BHUTAN HIMALAYA EARTHQUAKES The Bhutan Himalaya has no record of great or large earthquake (M> 7.0) during the past 200 years. Historical records of occurrence of large earthquakes before 1800 AD are mostly lacking. The seismicity of Bhutan Himalaya during the last 100 years, as reported in the International Seismological Centre (ISC) catalogs is, however, low compared to its adjoining Himalayan segments in the west. The low seismicity has been attributed to lower convergence rate. It is suggested that the India-Eurasia convergence is largely accommodated by the pop-up tectonics of the Shillong Plateau to the south, and the Bhutan Himalaya lies in the shadow zone with less seismicity (Gahalaut, Phys Earth Planet Interior, under pub, 2010). The September 21, 2009 strongly felt earthquake provides an insight into the seismotectonics of the Bhutan Himalaya. We have examined the recent seismicity and a N-S cross section in this area that includes the Shillong plateau, Assam valley and the Bhutan Himalaya; the EHB relocated events (M> 4.5) since 1995 are considered (Fig. 1). The section shows that the Shillong plateau earthquakes are mostly confined within a depth of 40 km and bounded by two major boundary faults, Dapsi thrust (DT) and Brahmaputra fault (BF), which has been also observed by local broadband network data (Kayal et al., Curr. Sci., 91(1), 109-114, 2006). The north dipping DT, a conjugate of the Dauki fault, is identified to be an active thrust that demarcates the southern boundary of the Shillong plateau activity and also truncated the maximum isoseismal of the 1897 Shillong earthquake along this thrust (Kayal and De, Bull Seism Soc Am, 81, 131-138, 1991). The east-west near vertical Dauki fault, which separates the Bengal basin to the south and the Shillong plateau to the north, is much less active. The Bhutan Himalaya earthquakes are found to be much shallower (~10 km) at the MCT zone, particularly the 2009 main shock and its aftershocks that occurred on14
Fig. 1. Tectonic map of the study region (modified from Kayal et al., Curr. Sci., 91(1), 109-114, 2006); MCT: Main Central Thrust, MBT: Main Boundary Thrust, DF: Dauki Fault, DT: Dapsi Thrust; other features are named in the map. The local seismic broadband stations (blue triangles) used in this study are shown. The recent EHB located earthquakes M > 4.5 (1995-2007) within the rectangle area are shown by green solid circles, the past four larger (M>7.0) intra-plate earthquakes (solid yellow circles) and the two great earthquakes (larger yellow stars) are annotated with the year of occurrence. The two felt earthquakes of 2009 are shown by red stars. The USGS three fault plane solutions, the HRV CMT solution and the two solutions obtained in this study for the September 21, 2009 Bhutan earthquake are illustrated by beach balls with different colours. Two HRV CMT solutions of the past two earthquakes, 1995 and 2006 respectively, in the Bhutan Himalaya are shown by black beach balls. Fault plane solution of the August 17, 2009 Assam earthquake obtained in this study is also shown and annotated. A N-S cross section across the rectangle area, indicating earthquake foci is shown below; the red star and cluster of red solid circles below the curvilinear MCT indicate the September 21, 2009 Bhutan main shock and aftershocks respectively. Inset: Map of India showing the study region by a rectangular box.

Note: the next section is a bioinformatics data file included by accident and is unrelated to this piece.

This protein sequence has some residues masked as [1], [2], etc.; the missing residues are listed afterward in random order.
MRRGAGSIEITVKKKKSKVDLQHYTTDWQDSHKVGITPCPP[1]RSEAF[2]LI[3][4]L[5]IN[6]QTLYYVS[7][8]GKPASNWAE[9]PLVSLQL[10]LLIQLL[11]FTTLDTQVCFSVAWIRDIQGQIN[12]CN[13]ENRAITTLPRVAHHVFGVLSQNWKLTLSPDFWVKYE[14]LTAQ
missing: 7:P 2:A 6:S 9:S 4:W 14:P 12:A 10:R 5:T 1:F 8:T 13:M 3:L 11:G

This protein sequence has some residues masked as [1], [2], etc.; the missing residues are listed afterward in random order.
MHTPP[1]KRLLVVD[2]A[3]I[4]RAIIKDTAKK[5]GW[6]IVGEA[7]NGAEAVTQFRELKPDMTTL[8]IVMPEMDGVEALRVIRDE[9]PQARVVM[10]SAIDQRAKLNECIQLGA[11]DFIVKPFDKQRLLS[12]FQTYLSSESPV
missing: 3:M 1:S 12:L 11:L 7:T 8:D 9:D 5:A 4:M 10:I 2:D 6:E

the north-south curvilinear segment of the MCT. The earthquakes further north of the MCT are deeper, down to 50 km (Fig.1). The September 2009 Felt Earthquake (Mw 6.3) The September 21, 2009 earthquake was widely felt; 11 casualties, more than 18 injuries and about 1,100 damaged houses were reported in Bhutan (Fig.2). The maximum intensity reached to VIII the epicenter area (Dowchu, D., 2010, pers com). The epicenter of the event is placed at latitude 27.34N and longitude 91.41E, and depth at ~10 km in the USGS report. The tremor was well felt in the Bhutan Himalaya and in the adjoining northeast India region including Sikkim, Assam, Arunachal Pradesh, Shillong plateau and in Bangladesh; minor damages to a few Guwahati city houses were also reported in the local news papers.
Three moment tensor solutions are given by the USGS and a centroid moment tensor (CMT) solution by the HRV (Fig. 1). All the four solutions are compatible with Mw 6.1-6.3 and depth ~ 8-10 km, inferring that the event occurred on a shallow north dipping plane assigned to the plane of detachment as the fault plane for this event. This seismotectonic model that the Himalayan earthquakes occur on the plane of detachment is the most widely accepted tectonic model as envisaged by (Seeber et al., Geodyn Series 3, AGU pub. 215-242, 1981), and the Himalayan earthquake solutions are mostly biased to this model. Kayal (Tectonophys. 339, 331-351, 2001), however, argued that this model fits fairly well in the western Himalaya, but not in the eastern or in the northeastern Himalaya. We have reanalyzed the teleseismic waveforms of about 30 global digital seismic stations and obtained a solution of thrust faulting with strike slip component for this event (Fig.1). We infer that the east dipping northsouth nodal plane is the fault plane that is compatible with the north-south trending curvilin